Tech Focus: Radio, Part 2 — Consoles Have Plenty To Offer Sound for Sports on the Air

Networking, customization are increasingly important

Updated November 9, 2021 – 9:42 a.m.

Sports broadcasts on the radio have their own special requirements, and manufacturers have kept their broadcast-audio consoles up to date. Here are some of their flagship models.

Click here for Tech Focus: Radio, Part 1 — Migration to AoIP Helps Keep the Medium Robust.


Axia Quasar SR

Quasar SR is the direct replacement for Axia’s best-selling Fusion console. Comparable to the Fusion console in both price and feature set, it delivers all the power, ergonomics, and industrial design of Axia’s flagship Quasar XR. Quasar SR uses the same frame, power supply, and master module as Quasar XR, but its fader modules are non-motorized, and there are fewer, larger, and more-accessible buttons on each channel strip. Available in sizes from four to 28 faders per frame, with support for up to 32 faders in multiple linked frames, the console offers a reduced footprint and connects to the network using a single or dual redundant Ethernet cable. Because Quasar SR is part of Telos Alliance’s Livewire+ AES67 ecosystem, communication with other devices on the network is easy, allowing detection, sharing, and control of audio resources across multiple studios.


Calrec Type R

The Type R modular, expandable, IP-based audio console uses standard networking technology, combining it with configurable soft panels that can be tailored to operator needs. Type R’s physical control system comprises three slimline panels: a fader panel and a large and a small soft panel. Each is compatible with COTS hardware and is powered over Ethernet to keep cabling to a minimum. Type R has a simple 2RU core with integrated I/O resources to get customers up and running immediately. A single core can power as many as three independent mixing environments with dedicated DSP resources. Whether Type R is used as an independent studio console, microphone processor, or utility mixer, its ability to use multiple mixing engines combined with the flexibility of an AES67-compatible network enables it to keep pace with changing requirements. Type R provides simple customization across established networks, open control protocols, and surface personalization. With a native IP backbone, it provides an infrastructure for future expansion.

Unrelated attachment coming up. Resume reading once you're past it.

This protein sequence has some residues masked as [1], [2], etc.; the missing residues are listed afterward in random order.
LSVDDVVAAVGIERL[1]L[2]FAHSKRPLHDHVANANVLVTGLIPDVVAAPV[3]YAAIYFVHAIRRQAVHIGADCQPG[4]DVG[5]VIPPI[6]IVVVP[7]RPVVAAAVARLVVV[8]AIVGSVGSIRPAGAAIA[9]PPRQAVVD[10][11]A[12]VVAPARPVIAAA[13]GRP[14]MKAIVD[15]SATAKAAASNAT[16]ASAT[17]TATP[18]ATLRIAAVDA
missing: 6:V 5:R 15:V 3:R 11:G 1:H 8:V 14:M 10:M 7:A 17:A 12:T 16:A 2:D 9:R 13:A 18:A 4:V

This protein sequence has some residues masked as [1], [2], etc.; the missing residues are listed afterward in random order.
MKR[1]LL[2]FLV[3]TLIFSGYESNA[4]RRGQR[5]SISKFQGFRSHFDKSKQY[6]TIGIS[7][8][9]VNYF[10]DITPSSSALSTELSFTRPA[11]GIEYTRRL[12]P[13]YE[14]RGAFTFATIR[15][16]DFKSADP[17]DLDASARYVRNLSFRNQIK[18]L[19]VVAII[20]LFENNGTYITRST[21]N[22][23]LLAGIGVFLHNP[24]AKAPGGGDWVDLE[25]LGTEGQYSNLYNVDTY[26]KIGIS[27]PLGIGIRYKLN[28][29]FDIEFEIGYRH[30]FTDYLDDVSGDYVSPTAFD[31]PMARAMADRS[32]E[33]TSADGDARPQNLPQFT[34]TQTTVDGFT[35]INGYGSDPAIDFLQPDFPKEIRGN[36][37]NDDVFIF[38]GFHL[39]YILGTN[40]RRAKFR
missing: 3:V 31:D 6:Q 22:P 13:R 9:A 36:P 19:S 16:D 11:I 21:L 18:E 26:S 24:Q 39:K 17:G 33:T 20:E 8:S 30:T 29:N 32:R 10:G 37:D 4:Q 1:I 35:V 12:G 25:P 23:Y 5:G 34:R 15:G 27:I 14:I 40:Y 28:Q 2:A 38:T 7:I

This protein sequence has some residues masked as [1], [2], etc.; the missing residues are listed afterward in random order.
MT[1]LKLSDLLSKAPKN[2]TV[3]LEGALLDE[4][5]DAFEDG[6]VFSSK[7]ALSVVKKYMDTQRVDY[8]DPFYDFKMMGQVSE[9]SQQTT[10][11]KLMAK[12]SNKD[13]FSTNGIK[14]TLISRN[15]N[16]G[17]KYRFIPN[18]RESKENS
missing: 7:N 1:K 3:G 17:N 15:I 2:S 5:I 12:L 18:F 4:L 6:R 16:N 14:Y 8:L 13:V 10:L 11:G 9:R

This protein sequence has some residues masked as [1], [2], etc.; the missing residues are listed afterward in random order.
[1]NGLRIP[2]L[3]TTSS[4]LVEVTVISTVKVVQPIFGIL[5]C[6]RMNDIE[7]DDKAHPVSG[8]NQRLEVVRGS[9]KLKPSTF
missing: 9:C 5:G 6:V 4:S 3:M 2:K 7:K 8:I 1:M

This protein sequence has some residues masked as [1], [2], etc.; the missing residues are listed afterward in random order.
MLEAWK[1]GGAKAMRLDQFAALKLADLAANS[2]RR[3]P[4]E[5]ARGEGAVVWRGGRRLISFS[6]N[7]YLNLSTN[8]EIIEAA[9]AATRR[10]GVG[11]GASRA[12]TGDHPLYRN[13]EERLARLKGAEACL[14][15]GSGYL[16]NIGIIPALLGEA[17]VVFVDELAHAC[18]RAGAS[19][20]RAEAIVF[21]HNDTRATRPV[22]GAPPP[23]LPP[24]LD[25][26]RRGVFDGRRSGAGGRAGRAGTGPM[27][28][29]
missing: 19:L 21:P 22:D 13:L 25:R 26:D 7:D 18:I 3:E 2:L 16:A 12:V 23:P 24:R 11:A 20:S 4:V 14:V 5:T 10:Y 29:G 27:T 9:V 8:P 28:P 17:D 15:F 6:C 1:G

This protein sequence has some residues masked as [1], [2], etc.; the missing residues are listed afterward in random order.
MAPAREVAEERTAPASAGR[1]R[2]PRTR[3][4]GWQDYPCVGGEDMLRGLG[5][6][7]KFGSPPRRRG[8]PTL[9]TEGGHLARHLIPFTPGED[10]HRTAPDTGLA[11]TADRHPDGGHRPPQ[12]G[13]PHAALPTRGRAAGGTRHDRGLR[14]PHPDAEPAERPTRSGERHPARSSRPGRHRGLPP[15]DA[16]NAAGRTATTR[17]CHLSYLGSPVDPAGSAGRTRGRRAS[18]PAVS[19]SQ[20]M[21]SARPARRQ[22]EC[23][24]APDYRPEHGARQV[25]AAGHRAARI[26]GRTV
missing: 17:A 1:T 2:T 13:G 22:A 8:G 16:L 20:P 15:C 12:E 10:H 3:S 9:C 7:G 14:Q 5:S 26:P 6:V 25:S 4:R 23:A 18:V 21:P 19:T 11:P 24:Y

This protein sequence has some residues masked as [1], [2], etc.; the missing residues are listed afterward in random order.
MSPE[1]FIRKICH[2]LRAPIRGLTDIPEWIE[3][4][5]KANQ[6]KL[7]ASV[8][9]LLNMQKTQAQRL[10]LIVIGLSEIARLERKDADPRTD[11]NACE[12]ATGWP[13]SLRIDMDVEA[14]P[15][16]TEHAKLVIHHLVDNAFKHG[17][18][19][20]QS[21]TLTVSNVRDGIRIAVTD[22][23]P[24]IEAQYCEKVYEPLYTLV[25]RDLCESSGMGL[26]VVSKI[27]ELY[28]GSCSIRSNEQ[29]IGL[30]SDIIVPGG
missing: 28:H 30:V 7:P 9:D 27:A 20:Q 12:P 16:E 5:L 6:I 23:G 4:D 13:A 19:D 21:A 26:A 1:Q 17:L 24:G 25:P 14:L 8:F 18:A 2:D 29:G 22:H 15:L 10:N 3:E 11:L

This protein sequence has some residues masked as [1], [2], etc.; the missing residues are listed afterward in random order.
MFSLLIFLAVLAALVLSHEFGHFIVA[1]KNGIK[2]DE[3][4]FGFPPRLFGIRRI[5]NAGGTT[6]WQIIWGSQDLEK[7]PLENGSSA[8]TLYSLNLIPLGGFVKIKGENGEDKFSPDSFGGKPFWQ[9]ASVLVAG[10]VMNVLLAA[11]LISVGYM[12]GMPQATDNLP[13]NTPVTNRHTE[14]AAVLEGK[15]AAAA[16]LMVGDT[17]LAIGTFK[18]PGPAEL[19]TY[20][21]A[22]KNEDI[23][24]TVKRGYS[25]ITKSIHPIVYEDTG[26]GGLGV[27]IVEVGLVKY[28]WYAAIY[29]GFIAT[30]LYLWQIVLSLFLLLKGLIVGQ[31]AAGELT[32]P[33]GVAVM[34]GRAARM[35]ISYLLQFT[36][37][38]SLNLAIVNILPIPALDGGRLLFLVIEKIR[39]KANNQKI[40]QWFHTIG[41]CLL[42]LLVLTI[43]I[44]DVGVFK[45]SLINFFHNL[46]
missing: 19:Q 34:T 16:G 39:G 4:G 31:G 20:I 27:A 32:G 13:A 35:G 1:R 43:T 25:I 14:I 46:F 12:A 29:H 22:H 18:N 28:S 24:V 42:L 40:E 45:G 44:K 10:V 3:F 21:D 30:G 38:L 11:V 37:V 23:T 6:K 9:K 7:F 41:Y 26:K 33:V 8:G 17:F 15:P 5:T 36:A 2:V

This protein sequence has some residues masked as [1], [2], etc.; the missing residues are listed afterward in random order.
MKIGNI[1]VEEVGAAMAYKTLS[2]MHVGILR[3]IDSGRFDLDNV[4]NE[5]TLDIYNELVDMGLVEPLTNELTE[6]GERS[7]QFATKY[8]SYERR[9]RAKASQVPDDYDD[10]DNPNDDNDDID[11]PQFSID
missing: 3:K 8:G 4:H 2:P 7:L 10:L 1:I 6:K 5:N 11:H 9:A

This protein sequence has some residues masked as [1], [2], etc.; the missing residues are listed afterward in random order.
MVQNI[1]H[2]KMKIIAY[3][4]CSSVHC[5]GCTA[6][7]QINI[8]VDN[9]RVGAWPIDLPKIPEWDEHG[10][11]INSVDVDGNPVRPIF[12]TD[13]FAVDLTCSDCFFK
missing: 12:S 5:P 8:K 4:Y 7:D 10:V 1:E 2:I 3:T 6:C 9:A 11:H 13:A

Lawo Ruby

The Ruby radio-mixing console delivers true AES67 networking with RAVENNA; a customizable, context-sensitive touchscreen GUI; AutoMix smart mixing; and 1RU Power Core mixing engine with hundreds of standard AoIP and MADI connections plus eight expansion slots for, analog, AES3, Dante, and studio-I/O connections. Reliability is ensured by dual-redundant networking with SMPTE 2022-7 Seamless Protection Switching, and ST 2110-30 for seamless interoperability within combined radio/TV-broadcast plants. Other features include a 1,920×1,920 routing matrix; 96 channels of DSP; and four-, eight-, 12-, and 16-fader frame sizes for consoles as large as 60 faders.


SSL System T

Consisting of IO, processing, control software and hardware distributed across network devices and computers, the System T and Network IO broadcast platform provides flexibility, scalability, and interoperability for radio and streaming. Direct-from-console AoIP routing control of Dante, AES67, and ST 2110-30 provides an unlimited audio matrix, connection management, and audio shuffling for true AoIP interoperability. Any AoIP input or output is immediately accessible to the console operator. System T’s programmable Events software provides customized macros and controls for simplified operation and integration. Eight built-in independent AutoMix groups complement full processing on all channels and buses. A comprehensive onboard Effects rack includes processing, metering, and measurement tools. Multiple remote-control positions on LAN or VPN provide independent controls for collaborative, remote, or decentralized working.


Wheatstone Tekton 32

The Tekton 32 is the company’s newest IP audio console, providing most sports-broadcast scenarios — whether from a MADI-equipped stadium, a remote truck, or a main studio — a tactile surface on the one hand and interface to a standard touchscreen on the other. Move faders and cue events on the surface. Pinch and drag EQ settings from the touchscreen. The console has dedicated faders for eight subgroups and two masters, along with 32 physical faders that can be layered for 64 channels. The I/O is managed through separate rack units so that any channel can connect to any audio source, using any preferred audio format at any time: HD/SDI, AES, MADI, AoIP, analog, or TDM. Everything essential to audio routing, logic, and processing is situated in racks and accessible via the WheatNet-IP audio network.

Blade 4, the fourth generation of Wheatstone’s I/O Blade, the interface for the company’s AoIP system WheatNet-IP AoIP protocol, has two OPUS codec channels built in, eliminating the need for an additional codec box to transport audio facility-facility or venue-studio. Blade 4 has provisions for mix-minuses, talkbacks, and other attributes so that, no matter where a particular source is pulled up, talent gets the correct talkback that goes with it. It also supports interoperability standards, such as NMOS for discovery and AES67 for audio transport, and multichannel support for one, two, or eight channels.

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